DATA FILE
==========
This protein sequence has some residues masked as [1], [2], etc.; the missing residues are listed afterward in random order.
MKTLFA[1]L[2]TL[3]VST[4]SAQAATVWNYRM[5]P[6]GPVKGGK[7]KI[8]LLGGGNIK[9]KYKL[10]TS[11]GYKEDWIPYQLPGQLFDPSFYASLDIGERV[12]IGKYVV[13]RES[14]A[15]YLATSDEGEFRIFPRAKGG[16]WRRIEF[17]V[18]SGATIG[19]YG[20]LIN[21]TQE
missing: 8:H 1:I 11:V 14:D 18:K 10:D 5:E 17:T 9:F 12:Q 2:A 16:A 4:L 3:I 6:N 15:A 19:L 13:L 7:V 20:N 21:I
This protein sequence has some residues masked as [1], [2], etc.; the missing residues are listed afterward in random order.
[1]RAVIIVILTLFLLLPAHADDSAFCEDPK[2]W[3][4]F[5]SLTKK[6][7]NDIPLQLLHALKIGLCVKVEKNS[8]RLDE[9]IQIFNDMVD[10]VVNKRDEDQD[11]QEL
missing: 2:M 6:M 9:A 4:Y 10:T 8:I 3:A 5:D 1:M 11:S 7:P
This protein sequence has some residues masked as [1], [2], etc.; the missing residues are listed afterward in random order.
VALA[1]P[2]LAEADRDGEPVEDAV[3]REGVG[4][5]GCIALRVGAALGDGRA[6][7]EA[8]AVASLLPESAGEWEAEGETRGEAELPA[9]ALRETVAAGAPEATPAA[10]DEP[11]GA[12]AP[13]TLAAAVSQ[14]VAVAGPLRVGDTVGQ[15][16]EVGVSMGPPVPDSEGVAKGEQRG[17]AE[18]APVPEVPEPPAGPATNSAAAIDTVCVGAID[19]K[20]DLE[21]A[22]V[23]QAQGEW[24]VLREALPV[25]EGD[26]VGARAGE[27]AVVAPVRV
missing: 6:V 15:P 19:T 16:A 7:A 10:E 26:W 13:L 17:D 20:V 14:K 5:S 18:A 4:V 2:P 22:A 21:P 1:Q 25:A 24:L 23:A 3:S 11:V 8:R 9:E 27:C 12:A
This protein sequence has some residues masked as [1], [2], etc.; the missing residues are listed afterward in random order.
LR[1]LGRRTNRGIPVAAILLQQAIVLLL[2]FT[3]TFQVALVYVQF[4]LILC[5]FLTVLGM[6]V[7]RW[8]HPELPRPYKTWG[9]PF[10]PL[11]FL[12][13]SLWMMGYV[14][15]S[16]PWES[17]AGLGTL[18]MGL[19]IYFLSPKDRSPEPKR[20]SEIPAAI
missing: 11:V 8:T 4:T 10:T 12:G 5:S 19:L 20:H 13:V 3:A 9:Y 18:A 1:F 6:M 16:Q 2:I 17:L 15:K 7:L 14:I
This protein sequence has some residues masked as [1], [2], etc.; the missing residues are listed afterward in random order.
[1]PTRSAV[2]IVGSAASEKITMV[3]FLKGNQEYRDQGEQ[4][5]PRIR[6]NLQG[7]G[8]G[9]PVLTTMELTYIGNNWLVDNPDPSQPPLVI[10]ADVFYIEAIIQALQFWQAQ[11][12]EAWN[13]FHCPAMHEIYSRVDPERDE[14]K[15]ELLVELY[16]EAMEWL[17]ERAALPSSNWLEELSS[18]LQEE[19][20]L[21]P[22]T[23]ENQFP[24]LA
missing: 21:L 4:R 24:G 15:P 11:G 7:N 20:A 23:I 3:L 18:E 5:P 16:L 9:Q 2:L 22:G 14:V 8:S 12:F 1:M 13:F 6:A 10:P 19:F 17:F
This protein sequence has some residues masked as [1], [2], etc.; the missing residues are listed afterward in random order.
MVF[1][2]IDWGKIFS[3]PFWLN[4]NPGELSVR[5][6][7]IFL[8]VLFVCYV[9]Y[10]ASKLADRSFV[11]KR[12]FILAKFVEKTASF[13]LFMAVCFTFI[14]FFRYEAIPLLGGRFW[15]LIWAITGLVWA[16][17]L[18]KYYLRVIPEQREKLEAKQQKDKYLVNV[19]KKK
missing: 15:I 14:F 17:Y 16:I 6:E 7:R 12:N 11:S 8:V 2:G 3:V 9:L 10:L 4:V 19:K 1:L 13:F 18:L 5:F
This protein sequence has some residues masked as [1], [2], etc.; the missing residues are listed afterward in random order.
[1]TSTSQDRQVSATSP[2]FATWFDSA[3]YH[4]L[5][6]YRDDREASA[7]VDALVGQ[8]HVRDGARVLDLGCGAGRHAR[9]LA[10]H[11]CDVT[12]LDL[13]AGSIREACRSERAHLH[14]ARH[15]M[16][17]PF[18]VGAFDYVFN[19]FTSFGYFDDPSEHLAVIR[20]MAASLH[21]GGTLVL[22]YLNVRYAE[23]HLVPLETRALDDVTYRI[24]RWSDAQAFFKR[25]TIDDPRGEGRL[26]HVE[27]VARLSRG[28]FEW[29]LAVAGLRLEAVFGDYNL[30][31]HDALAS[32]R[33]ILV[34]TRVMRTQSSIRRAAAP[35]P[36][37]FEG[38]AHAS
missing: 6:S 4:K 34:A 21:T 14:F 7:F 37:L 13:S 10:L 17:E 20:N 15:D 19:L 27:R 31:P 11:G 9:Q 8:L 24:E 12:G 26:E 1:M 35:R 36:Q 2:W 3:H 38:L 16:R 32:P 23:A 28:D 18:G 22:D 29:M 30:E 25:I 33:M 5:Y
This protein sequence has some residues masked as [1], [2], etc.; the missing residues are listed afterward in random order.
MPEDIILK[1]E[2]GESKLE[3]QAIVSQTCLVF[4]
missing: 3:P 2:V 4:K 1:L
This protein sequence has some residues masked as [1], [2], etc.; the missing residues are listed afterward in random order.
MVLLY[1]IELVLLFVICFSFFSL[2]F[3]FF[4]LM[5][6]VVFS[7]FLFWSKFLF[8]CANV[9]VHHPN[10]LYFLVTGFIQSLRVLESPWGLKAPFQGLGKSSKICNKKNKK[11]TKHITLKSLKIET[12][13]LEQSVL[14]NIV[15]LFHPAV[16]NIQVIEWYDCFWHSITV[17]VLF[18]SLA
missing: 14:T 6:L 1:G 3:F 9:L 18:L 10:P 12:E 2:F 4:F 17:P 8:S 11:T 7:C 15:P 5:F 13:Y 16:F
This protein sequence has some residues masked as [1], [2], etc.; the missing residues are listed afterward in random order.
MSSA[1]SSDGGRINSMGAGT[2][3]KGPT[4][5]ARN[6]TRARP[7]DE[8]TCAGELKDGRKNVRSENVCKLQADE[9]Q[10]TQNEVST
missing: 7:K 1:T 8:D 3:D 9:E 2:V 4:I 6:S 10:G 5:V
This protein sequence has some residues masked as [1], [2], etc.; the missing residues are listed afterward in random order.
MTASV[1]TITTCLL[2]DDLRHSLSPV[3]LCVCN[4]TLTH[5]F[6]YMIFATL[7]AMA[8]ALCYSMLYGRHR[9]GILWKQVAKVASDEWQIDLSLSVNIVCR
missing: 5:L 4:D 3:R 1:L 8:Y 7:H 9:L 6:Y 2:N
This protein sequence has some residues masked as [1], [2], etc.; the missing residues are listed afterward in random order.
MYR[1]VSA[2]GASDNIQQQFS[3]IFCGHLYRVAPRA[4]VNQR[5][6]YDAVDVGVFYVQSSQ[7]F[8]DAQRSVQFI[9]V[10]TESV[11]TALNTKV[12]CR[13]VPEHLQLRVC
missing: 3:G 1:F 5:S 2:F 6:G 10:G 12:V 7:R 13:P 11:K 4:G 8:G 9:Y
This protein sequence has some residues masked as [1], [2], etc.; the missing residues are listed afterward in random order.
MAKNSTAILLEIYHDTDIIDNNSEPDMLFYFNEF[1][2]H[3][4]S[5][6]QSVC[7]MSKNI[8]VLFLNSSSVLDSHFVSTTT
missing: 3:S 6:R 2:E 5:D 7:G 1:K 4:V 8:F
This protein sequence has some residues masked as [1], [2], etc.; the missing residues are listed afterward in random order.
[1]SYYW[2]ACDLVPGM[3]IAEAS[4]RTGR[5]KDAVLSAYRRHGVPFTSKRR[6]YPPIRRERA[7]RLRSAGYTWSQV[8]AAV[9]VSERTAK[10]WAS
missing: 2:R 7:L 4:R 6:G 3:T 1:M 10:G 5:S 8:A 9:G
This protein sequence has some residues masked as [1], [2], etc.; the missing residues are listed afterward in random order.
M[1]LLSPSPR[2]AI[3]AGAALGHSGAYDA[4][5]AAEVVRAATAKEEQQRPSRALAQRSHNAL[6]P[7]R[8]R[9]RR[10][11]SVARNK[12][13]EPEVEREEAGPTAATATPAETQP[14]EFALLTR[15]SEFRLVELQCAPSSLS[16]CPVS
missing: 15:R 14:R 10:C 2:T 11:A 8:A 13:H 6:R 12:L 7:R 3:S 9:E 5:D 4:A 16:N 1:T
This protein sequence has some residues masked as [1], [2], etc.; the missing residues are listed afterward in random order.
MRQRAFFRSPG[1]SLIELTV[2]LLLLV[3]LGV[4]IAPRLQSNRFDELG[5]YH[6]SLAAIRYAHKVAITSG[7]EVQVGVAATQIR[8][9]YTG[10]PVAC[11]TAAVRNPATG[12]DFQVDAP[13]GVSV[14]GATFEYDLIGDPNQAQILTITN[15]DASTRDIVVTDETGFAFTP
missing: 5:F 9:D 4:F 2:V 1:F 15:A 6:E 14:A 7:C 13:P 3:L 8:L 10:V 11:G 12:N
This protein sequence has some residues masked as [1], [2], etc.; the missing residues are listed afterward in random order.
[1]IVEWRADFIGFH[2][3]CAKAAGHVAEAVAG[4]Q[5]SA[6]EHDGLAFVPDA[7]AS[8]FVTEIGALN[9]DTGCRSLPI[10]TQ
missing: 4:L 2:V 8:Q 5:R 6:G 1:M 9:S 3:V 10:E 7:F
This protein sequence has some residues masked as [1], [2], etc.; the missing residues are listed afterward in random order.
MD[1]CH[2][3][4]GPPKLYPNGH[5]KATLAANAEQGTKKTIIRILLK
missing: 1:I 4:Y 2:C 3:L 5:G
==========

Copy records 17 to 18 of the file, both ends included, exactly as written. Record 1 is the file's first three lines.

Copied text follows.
This protein sequence has some residues masked as [1], [2], etc.; the missing residues are listed afterward in random order.
[1]IVEWRADFIGFH[2][3]CAKAAGHVAEAVAG[4]Q[5]SA[6]EHDGLAFVPDA[7]AS[8]FVTEIGALN[9]DTGCRSLPI[10]TQ
missing: 4:L 2:V 8:Q 5:R 6:G 1:M 9:S 3:V 10:E 7:F
This protein sequence has some residues masked as [1], [2], etc.; the missing residues are listed afterward in random order.
MD[1]CH[2][3][4]GPPKLYPNGH[5]KATLAANAEQGTKKTIIRILLK
missing: 1:I 4:Y 2:C 3:L 5:G